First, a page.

Mallow: A Jewel in the Weeds


Mallow: A Jewel in the Weeds
  • Posted August 12, 2015

Ever wonder about the origin of the word marshmallow? It sounds like an odd name for a puffy white ball of sucrose and gelatin, but it is actually quite literal — marshmallows were originally made from a mallow plant found growing in swampy areas. Its root contains a gooey substance that was extracted and combined with sugar syrup and egg whites to make the original fireside treat.

The mallow weed found in lawns, garden beds and cracks in the driveway is closely related and contains the same gooey sap, called mucilage. You may notice that its leaves and flowers look like a smaller version of other plants that you're growing intentionally, such as hollyhocks, lavatera, hibiscus and okra, as these are all in the mallow family. The sliminess of cooked okra is due to the same mucilaginous substance found in marshmallows and many other species in the Malvaceae family.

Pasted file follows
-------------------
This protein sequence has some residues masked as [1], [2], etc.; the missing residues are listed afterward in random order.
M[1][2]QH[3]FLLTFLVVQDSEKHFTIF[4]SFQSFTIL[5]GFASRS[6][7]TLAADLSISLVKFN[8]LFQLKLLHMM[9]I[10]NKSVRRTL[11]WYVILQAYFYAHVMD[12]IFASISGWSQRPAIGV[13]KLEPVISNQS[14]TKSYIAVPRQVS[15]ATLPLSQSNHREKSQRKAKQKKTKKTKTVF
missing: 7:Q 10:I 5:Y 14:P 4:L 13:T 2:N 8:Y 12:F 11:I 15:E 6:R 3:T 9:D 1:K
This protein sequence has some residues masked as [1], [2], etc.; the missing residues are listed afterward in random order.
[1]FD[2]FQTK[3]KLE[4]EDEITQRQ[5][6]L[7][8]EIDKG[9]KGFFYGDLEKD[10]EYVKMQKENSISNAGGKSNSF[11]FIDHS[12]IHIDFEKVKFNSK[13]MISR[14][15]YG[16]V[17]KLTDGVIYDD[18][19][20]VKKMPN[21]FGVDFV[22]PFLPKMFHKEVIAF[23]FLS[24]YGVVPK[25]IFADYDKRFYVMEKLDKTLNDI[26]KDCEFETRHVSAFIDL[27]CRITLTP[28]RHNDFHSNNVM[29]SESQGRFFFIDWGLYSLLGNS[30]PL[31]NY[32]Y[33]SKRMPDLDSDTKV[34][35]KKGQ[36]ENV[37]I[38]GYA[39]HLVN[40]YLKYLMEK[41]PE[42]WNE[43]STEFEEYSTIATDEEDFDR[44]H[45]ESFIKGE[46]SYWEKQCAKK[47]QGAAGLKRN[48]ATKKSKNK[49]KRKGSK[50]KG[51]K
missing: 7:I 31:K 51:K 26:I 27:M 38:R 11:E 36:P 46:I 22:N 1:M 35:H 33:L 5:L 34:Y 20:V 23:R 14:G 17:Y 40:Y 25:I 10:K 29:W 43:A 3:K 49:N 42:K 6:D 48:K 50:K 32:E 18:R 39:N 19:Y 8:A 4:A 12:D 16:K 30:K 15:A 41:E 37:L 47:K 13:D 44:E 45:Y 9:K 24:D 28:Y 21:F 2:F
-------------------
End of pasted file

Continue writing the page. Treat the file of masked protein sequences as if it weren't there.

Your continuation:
The common, weedy mallow is extremely cold hardy and is often the only green herbaceous plant around in winter. The young leaves are tender and edible raw or cooked, while the flowers make a nice garnish for salads. Mallow's other name — cheeseweed — is derived from its round seed capsules that resemble tiny cheese wheels. They are a readily available substitute for capers.

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Brian Barth
About the Author

After 15 years as a professional landscape designer and horticulturalist, Brian Barth embarked on a second career to share his passion—and the knowledge he's accrued—through writing. His love of plants is all-encompassing, but he has a particular soft spot for culinary crops.


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Mallow: A Jewel in the Weeds